It’s hard for a lot of people to articulate why exactly they hated The Phantom Menace because it’s such a clusterfuck of a film, so they point to Jar Jar. In fact, you can make an argument that Jar Jar was the only thing you could understand clearly in the movie. He had some kind of motivation and a character arc. He was annoying, yes, but ironically, he was the most realistic and understandable thing in the film.
Even today, 10 years and 8,000 new Star Wars films later, you’ll still find RLM memes littering various Star Wars comment sections: “It’s like poetry, it rhymes.” “What is it with Ricks?” “No one’s ever really gone.” Rich Evans fucking a droid. For better or worse, Red Letter Media has forever changed the way the internet talks about Star Wars.
But RLM is much more than Star Wars. In 2011, Stoklasa and Bauman launched Half In The Bag, a Siskel and Ebert-style series that reviews current movies. It’s RLM’s most prolific series to date (200 videos and counting), covering everything from Marvel products to Adam Sandler vacations. Also, there’s an ongoing storyline about Stoklasa and Bauman trying to fix Mr. Plinkett’s VCR, but never mind that.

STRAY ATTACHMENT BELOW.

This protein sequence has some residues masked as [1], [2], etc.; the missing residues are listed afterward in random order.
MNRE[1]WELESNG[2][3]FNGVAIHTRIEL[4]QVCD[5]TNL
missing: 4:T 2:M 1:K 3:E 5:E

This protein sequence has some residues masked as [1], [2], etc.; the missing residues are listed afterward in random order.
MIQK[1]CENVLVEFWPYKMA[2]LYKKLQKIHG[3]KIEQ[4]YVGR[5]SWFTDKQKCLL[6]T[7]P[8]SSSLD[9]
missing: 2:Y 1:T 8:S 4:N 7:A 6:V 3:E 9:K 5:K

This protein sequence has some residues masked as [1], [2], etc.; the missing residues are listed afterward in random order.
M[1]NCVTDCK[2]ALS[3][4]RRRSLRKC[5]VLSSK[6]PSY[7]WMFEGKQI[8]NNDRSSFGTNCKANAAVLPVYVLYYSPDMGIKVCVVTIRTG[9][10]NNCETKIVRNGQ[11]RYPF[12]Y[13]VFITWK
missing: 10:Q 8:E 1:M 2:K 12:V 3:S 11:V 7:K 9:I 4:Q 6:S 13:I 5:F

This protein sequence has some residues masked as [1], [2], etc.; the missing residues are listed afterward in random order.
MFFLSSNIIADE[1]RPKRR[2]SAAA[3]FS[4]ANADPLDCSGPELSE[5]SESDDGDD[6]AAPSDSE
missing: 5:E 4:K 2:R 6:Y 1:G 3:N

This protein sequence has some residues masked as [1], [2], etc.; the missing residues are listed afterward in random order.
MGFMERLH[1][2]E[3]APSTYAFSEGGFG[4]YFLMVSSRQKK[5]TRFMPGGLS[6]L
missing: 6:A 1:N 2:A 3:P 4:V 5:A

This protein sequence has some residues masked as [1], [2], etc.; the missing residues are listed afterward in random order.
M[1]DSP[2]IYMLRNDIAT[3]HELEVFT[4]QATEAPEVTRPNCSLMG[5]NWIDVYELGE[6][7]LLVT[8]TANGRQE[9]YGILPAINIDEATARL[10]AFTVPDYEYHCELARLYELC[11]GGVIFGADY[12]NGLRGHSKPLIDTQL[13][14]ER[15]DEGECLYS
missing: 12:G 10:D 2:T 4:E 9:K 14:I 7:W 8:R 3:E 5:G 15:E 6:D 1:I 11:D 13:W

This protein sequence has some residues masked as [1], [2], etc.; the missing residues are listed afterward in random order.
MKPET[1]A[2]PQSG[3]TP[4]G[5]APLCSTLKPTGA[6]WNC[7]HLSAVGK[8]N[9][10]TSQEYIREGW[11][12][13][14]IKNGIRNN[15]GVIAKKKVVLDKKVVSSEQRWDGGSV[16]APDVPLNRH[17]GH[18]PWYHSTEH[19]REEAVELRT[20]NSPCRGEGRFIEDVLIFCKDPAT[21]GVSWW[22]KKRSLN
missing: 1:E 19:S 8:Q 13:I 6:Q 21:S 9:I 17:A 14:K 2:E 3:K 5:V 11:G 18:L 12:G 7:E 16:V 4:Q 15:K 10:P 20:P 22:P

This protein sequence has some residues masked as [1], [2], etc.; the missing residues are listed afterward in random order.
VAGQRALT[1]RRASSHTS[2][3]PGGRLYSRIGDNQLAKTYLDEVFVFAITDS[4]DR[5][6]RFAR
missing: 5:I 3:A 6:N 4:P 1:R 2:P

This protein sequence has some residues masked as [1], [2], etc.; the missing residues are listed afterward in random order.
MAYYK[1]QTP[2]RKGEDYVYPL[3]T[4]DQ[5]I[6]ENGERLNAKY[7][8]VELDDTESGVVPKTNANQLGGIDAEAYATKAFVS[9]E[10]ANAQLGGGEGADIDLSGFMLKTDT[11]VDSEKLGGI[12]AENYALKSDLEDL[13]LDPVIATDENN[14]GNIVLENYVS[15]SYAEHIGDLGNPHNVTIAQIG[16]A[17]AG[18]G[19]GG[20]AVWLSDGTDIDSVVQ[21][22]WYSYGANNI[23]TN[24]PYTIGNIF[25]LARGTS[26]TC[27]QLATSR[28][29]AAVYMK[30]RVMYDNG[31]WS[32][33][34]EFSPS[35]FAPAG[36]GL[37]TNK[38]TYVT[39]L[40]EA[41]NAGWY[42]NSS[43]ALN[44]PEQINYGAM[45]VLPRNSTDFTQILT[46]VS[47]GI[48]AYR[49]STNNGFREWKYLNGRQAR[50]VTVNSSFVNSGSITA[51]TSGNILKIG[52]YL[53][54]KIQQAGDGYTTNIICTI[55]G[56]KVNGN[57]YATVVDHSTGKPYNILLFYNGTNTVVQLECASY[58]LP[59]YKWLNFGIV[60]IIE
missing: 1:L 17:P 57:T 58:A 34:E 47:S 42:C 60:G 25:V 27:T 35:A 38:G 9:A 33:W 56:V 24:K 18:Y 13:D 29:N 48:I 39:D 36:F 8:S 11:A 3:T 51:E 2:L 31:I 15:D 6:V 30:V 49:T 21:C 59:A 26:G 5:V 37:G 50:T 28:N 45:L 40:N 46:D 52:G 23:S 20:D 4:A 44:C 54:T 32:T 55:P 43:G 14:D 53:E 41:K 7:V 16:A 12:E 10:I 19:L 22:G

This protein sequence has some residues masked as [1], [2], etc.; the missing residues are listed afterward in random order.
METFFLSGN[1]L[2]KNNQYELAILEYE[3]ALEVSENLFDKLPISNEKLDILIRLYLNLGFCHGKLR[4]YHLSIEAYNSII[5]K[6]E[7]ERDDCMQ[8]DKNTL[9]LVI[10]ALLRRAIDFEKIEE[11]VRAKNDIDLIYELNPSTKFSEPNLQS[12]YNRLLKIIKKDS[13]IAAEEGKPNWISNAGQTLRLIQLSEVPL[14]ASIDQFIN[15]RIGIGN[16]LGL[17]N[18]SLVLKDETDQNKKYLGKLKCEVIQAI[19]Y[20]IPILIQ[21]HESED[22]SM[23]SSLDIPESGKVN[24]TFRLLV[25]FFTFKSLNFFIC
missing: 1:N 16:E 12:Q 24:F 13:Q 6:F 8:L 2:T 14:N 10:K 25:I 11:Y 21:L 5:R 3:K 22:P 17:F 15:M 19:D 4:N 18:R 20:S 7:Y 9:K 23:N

More series followed. The ever-evolving “Best of the Worst” sees the RLM gang (Stoklasa, Bauman, and Evans joined by Jack Packard, Josh Davis, and others) wading through VHS oddities and straight-to-video/DVD schlock. The episode where they stumbled on a batshit-crazy, Milwaukee-made police training video from 1988 called Surviving Edged Weapons was and is a thing to behold:
And there’s more! Want insightful and considered discussions of classic cult films? Look no further than “re:View”: